Ready in a mere 20 minutes, this sole meunière recipe highlights the fish's delicate texture and flavor without overpowering them.
The brown butter sauce is exquisite, and if you've never made it before, you'll be surprised to see how simple it is to make.
Sole is a mild fish with a delicate texture and flavor. So when you cook it, you definitely don't want to overwhelm it with lots of spices and ingredients.
That's why I love this simple, delicious sole meunière recipe that uses just a little butter and lemon to enhance the fish's naturally delicate flavor. It's very tasty, easy to make, and you can keep it low-carb and gluten-free if you use almond flour.
You'll only need a few simple ingredients to make this pan-fried sole recipe. The exact measurements are included in the recipe card below. Here's an overview of what you'll need:
Sole fillets: I use skinless fillets. I normally buy them frozen and defrost them overnight in the fridge. You can definitely buy them fresh if you'd like.
To season: I use kosher salt, black pepper, and garlic powder. The garlic powder is a departure from tradition, for sure, but I like the flavor it adds.
Flour: Just a dusting of flour is all it takes. Or you can use blanched almond flour instead and keep this recipe low-carb and gluten-free.
Clarified butter: Also known as ghee. It's the best option for pan-frying the fish. It tastes buttery but it doesn't burn as easily as butter, since the milk solids have been removed.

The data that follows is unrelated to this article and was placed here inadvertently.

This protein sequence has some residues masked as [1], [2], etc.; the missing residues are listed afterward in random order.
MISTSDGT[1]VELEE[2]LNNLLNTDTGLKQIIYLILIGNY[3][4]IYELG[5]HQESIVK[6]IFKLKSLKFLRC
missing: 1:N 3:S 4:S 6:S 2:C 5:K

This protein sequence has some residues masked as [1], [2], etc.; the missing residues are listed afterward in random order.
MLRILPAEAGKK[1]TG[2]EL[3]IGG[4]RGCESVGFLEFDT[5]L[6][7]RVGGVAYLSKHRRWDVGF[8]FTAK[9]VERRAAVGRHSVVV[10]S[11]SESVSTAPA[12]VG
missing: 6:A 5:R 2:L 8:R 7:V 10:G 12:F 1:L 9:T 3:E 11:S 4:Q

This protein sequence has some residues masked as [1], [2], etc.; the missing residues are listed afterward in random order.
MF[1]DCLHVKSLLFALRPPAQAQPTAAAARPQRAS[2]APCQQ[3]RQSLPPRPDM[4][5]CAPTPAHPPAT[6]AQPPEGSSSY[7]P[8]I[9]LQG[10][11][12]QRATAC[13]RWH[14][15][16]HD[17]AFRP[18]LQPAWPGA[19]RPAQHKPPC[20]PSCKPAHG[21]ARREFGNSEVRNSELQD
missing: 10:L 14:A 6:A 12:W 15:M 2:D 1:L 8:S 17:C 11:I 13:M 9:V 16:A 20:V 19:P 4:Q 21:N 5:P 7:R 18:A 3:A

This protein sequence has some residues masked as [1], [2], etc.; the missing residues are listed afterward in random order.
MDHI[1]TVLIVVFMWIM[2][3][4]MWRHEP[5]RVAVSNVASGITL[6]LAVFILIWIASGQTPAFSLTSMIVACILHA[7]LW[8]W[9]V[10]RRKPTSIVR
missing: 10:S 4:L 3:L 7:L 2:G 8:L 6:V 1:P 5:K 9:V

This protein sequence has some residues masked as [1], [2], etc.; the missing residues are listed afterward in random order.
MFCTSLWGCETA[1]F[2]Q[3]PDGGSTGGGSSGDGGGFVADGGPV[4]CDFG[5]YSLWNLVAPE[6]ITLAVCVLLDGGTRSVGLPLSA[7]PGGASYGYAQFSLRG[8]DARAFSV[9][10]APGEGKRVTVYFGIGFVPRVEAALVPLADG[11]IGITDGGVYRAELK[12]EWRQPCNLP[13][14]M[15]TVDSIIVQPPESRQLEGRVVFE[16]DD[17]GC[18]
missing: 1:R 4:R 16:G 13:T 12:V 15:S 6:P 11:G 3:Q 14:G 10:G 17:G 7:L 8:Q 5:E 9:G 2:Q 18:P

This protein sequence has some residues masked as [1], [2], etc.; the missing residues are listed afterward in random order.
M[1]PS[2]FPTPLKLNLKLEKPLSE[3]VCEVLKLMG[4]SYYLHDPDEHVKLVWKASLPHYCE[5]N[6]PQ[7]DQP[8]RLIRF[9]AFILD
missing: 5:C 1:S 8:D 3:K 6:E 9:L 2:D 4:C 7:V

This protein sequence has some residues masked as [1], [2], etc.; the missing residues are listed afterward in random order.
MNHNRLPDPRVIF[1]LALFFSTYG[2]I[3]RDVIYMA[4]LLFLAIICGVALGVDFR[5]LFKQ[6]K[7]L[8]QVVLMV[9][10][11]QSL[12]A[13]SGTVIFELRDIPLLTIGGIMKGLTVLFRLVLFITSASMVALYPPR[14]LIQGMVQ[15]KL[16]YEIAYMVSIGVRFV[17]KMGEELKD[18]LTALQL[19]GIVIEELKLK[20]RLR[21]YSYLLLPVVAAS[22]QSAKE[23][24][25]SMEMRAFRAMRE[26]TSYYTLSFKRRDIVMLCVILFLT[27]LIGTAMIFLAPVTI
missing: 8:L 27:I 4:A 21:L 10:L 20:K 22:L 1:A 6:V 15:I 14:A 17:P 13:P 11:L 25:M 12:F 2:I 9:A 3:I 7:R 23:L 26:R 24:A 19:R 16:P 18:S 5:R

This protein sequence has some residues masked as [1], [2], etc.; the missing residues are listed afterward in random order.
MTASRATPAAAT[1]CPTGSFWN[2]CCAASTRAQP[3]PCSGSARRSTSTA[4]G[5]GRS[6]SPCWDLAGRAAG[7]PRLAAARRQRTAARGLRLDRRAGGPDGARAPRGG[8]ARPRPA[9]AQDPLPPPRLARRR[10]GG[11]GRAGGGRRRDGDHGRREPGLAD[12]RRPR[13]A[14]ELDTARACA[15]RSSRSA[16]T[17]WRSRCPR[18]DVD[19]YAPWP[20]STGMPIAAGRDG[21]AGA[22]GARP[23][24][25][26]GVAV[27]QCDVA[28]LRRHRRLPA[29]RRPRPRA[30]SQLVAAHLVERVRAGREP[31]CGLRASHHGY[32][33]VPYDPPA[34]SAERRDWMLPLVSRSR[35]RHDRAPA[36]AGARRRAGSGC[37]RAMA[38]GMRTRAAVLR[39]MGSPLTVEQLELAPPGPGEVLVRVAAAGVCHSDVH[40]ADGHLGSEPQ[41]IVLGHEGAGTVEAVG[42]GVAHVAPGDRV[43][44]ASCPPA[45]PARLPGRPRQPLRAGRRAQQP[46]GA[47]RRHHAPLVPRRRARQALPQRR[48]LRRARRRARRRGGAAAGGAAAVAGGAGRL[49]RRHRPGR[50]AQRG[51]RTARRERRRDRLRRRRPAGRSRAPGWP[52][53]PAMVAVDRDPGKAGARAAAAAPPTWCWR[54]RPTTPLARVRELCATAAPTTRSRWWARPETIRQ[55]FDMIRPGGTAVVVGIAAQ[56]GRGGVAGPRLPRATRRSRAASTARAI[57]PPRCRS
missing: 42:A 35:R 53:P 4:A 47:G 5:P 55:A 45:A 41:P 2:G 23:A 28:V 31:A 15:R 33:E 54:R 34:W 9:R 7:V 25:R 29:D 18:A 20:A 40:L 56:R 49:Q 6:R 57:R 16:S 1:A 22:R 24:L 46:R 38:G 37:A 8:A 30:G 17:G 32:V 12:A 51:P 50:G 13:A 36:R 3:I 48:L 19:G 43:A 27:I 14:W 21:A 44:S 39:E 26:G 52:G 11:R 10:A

For the brown butter sauce: Butter and a little bit of freshly squeezed lemon juice.
Parsley: Adds color to the finished dish but it also enhances its flavor, so I wouldn't skip it.
Making sole meunière is surprisingly easy, considering it's a restaurant-level dish. Scroll down to the recipe card for detailed instructions. Here are the basic steps:
You start by seasoning the fish with salt, pepper, and garlic powder.
Next, dust both sides of each fillet with flour. Shake the excess off - you want the fish very thinly coated, so you don't want any excess flour.
Cook the fish in clarified butter until golden and cooked through, about 2 minutes per side. Start with medium-high heat, but if your pan starts overheating, you should lower it to medium after flipping the fish.
Keep the cooked fish in a warm oven while you prepare a simple sauce of brown butter and lemon.
Pour the sauce over the fish, garnish it with parsley, and serve.
Here are a few tips for making this recipe a success:
The most important thing is to avoid overcooking the fish, or it will turn out dry. I find that 2 minutes per side over medium-high heat is perfect. If I lower the heat to medium, I cook it for 3 minutes on the second side.
If using almond flour, you'll find that it doesn't adhere to the fish as well as all-purpose flour. It's still very tasty - and to me, it's worth it. But you should be aware of this issue.
Sole is a delicate fish that falls apart easily, especially if it's been frozen and thawed. Make sure you flip it very carefully, and if it does fall apart, don't despair - it will still taste exquisite.